March 27, 2015 Asmita Aggarwal

Revisiting Bengal

Kevin Nigli of A & T discusses the importance of brand identity and reinventing the wheel as autumn will be a celebration of Bengal’s heady crafts

By Asmita Aggarwal


He will joke with you and say that he is the squiggle ‘&’ in Abraham and Thakore, but beneath this self-effacing demeanour is a sharp mind that Kevin Nigli will often mask with his quirky humour. A Kolkata boy, who studied B.Com in the famed St Xavier’s and was the second graduating batch from NIFT, Delhi, says his growing up with three sisters helped shape his ideas about fashion and it also remains the reason why he gravitated towards it. In the 80s he saw women at home going with design books to tailors and soon he was more than willing to help with ‘inputs’.


“I belong to an academic family where my sister is a Ph.D. in genetics; my parents almost collapsed when they heard about my fervent dreams of becoming a ‘darzi’, as they called it. You had to be either a doctor or an engineer and I was interested in neither,” he chortles. Staring off with David Abraham, in the 90s, making sequinned dresses for an American company it was a big shift to the organic, natural philosophy that the label is known for today. “I think when a label ages its biggest challenge is to able to maintain its brand identity, without falling into the trap of becoming a generic label; and reinventing every season without losing what we have been upholding. So suddenly you won’t see an onslaught of lycra and stretch being incorporated,” he explains.

That’s why for Aut-winter 2015, the trio have embarked on a journey to Bengal and have taken traditional techniques and tweaked them, the A & T way. So whether it is kantha, Jamdani, patchwork or cotton everything has been ‘intellectualised’ (by David Abraham) as Kevin says, with a grin, to infuse invigorating flavours. “But they are still easy, softer clothes, with less structure more comfort and layering as winter is only severe in the North so no heavy overcoats, rather there is quilting to court volume. In monochromes with a slight usage of nylon tikkis and polyester pinstripes,” he explains.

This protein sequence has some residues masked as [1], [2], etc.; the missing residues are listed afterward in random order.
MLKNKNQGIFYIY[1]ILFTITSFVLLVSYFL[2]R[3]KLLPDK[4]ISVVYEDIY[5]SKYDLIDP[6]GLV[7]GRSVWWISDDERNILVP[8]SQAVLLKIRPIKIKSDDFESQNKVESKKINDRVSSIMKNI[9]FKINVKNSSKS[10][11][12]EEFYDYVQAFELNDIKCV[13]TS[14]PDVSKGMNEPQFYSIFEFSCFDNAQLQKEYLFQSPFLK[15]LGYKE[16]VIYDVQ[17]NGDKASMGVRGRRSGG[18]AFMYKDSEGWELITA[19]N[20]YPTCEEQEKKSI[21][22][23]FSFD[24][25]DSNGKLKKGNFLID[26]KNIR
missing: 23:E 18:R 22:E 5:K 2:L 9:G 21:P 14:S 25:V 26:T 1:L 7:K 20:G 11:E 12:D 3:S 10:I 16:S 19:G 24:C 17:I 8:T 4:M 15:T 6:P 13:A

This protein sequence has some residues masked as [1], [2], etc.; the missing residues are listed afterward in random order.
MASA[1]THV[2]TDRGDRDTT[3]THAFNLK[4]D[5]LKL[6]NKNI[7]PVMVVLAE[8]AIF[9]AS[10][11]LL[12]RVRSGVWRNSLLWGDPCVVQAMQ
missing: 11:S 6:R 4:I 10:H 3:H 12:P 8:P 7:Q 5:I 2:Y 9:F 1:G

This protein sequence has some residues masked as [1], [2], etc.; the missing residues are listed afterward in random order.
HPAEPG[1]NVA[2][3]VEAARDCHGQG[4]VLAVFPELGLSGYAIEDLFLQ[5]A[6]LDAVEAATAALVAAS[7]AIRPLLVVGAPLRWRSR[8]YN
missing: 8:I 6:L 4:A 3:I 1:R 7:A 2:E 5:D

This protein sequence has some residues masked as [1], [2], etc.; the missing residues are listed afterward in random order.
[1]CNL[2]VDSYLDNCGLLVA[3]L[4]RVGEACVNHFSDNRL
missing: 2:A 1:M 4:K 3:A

Each year, it is one region that they focus on, last time it was Assam with Muga and Ahimsa silk as their muse, this time, the conventional embroidery forms get a twist, in a palette that ranges from ivories, browns, plums and deepest blacks. “We believe in practical clothes which you can wear in any season, we don’t woo nylon and polyester as that’s not part of the brand’s DNA much like we don’t do marriage outfits(only for Penguin’s Chiki Sarkar we made a handloom sari with a studded blouse for her wedding), but we do understand that weaves are a luxury, and they must be given that status,” he confides. Reimagining the dupatta, tunic and pants, basic silhouettes, this autumn will add a new leaf to the book of A & T.


Tagged: , , , , , , , , , ,

Leave a Reply

Your email address will not be published. Required fields are marked *

Fashion Design Council of India